For one thing, he showed up. The scouting report out of Boston made that no sure thing. And he was on time, another upset to form.
Instead of ripping the club owner, he toured Dodger Stadium with him. He took the podium for a press conference of 150 media at the appointed time, answered questions in two languages, offended nobody. He took batting practice, shagged fly balls, was in the starting lineup batting cleanup to face Randy Johnson and the Arizona Diamondbacks.
"Everything we've asked," said vice president of publicity Josh Rawitch, "he's done."
But what really should have the Dodgers concerned was Ramirez's response to a question about being the long-lost bat that could carry this team deep into October.
"Let me tell you something -- I don't go deep anymore," Ramirez said. "Line drives to right field. Don't expect me to hit 40 home runs. No way."
What a sense of humor. That, as they say in Boston, is Manny being Manny.
And what does that mean?
"I don't even know how to describe it," he said of the well-worn phrase used to describe Ramirez behavior that really can't be explained.
Another example of that was the comical dialogue between agent Scott Boras and the club over Ramirez's uniform number.
He couldn't keep 24, his number in Boston, because it was Hall of Fame manager Walter Alston's and it's retired. He didn't want 28, suggested equipment manager Mitch Poole, and asked for 34, but was told that had been Fernando Valenzuela's and nobody's worn it since he was released. Then he wanted 66, which was no problem, but he changed his mind. He asked if he could have 11 as a tribute to coach Manny Mota, but decided against it. He accepted 99, only to walk into the clubhouse Friday and ask for 28, the original suggestion.
By that time, the marketing department had already begun churning out Manny gear with 99 on the back. So, 99 it is.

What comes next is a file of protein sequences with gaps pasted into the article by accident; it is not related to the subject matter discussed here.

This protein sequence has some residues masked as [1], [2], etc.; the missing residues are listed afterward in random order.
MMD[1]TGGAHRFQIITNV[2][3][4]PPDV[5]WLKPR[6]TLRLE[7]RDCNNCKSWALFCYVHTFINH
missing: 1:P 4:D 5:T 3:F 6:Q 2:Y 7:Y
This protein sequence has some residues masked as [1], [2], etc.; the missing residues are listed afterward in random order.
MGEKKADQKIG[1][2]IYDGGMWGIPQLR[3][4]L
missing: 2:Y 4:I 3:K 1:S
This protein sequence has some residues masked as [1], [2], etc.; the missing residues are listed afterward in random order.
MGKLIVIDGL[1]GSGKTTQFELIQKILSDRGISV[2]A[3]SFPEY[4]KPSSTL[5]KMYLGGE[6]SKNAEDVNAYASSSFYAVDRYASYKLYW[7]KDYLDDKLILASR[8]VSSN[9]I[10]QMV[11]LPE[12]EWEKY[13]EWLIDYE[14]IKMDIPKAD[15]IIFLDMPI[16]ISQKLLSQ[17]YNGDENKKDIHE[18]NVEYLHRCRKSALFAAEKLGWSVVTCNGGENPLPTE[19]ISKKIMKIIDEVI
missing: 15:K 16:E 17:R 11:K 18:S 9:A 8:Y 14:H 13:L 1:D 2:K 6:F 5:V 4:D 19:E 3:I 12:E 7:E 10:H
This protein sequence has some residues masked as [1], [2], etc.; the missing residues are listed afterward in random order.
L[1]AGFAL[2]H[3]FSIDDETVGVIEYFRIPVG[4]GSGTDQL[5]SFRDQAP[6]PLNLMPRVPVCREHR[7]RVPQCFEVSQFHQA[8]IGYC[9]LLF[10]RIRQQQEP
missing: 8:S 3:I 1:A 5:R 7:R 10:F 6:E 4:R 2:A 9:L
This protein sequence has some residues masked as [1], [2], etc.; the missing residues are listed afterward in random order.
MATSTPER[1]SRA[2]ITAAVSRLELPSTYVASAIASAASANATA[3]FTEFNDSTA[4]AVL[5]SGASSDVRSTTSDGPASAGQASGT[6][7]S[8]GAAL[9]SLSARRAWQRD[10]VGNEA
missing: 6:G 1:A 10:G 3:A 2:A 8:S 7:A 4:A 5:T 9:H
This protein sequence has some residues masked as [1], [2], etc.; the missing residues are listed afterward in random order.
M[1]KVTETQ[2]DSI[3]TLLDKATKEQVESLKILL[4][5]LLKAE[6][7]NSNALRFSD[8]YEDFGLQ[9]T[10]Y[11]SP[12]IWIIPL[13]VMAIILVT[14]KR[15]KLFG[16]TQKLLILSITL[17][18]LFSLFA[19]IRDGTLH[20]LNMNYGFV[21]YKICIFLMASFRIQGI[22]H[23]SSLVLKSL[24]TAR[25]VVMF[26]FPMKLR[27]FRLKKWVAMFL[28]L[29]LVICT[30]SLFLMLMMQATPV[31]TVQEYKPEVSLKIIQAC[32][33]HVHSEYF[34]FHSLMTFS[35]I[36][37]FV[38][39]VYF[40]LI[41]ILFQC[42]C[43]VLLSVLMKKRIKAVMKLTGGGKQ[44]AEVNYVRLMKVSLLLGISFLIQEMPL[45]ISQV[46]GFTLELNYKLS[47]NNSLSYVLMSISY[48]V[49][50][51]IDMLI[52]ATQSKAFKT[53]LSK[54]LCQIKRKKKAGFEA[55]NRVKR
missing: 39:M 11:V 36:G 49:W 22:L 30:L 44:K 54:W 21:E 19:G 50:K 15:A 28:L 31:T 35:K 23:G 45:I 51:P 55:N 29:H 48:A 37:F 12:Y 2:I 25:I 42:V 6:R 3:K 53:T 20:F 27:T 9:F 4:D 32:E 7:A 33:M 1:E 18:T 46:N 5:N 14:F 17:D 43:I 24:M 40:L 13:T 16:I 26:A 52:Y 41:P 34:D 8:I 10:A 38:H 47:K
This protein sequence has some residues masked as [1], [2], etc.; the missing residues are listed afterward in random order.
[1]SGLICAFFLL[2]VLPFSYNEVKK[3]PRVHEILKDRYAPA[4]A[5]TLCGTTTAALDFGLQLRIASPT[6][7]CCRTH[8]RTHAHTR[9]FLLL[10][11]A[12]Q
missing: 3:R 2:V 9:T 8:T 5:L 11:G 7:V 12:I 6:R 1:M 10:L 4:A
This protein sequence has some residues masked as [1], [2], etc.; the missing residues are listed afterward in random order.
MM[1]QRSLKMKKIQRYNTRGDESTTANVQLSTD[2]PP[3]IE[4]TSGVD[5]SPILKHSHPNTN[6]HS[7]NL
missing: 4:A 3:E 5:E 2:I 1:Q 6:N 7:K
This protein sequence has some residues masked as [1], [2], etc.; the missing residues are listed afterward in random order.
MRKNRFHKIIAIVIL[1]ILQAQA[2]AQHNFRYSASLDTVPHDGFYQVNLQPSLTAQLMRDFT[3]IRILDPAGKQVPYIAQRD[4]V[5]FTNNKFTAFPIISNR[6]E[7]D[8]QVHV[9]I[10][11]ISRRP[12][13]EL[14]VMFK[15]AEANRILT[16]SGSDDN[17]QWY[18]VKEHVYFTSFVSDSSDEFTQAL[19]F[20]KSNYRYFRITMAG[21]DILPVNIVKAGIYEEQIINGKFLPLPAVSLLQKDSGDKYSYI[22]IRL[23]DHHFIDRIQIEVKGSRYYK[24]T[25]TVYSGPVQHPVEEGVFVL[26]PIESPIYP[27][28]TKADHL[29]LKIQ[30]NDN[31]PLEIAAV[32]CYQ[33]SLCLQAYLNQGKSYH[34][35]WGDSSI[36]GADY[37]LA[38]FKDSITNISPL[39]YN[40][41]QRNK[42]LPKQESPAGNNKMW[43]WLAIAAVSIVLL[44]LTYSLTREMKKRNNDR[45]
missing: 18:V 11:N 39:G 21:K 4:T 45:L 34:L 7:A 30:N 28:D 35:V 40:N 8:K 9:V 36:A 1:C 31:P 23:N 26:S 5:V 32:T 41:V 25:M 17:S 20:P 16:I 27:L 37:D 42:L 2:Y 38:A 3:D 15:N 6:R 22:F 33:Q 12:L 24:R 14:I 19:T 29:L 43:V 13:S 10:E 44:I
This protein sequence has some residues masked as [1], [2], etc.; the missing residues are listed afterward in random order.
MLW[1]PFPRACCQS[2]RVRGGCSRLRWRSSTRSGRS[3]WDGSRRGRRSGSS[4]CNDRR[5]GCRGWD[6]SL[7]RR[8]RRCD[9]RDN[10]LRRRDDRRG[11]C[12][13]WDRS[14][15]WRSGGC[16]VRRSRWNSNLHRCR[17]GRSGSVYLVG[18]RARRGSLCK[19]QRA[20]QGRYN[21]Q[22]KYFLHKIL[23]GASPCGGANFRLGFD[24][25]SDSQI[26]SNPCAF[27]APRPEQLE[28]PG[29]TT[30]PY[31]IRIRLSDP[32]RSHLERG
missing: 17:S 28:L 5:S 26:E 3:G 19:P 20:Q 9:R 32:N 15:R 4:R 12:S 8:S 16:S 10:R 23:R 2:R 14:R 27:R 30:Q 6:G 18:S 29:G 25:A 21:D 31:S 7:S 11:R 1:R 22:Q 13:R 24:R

Before he hit the field, Ramirez also met with manager Joe Torre and agreed to cut his dreadlocks. Once again, Ramirez gave the club reason to worry exactly who this guy was when he said:
"I don't want them to treat me different than the other guys," he said in sharp contrast to the selfish reputation he developed over the years with the Red Sox. "I'll cut it. Don't worry, it'll grow back. No big deal."
Torre said he found Ramirez to be in a good frame of mind.
"He's a fun-loving guy," Torre said. "He's here to play baseball. The clubhouse is upbeat. There are a lot of smiles on a lot of guys' faces, considering there are players in there that will be impacted by not getting as many at-bats."
Torre visited a friend at a movie studio on Friday and said the reaction of Ramirez's acquisition was evident.
"Everybody's excited," he said. "All the people are talking about it. That's pretty cool. That's the kind of buzz Manny creates."
Los Angeles had quickly welcomed Ramirez, and Ramirez said he's already turned the page on his days in Boston.
"What happened in Boston is in the past," he said. "I just think blue right now. This is a new chapter in my life. L.A. is a great city. When someone asks about Boston, I put my brain on pause. I feel like I took a 5,000 pounds off my back to be here.
"Let me tell you a story. When I was 8 years old, my grandmother came to the States and my first uniform was a Dodger, No. 30. It's like a dream come true. I'll try my best to help the team any way I can and we'll see what happens."
He said he was a little nervous before his first game for a new team, "like a little kid." He said he's unfazed by suggestions that he's not a team player.
"I do not waste any energy when people talk like that," he said. "I want people to judge me on what I do, not on Boston."
But he had a message for Red Sox Nation.
"From the bottom of my heart, I want to thank all the fans of Boston," he said. "I love those guys, they have been there for me in the ups and downs. I wish everybody the best. I'm in a new city and I want to move on."
Ken Gurnick is a reporter for MLB.com. This story was not subject to the approval of Major League Baseball or its clubs.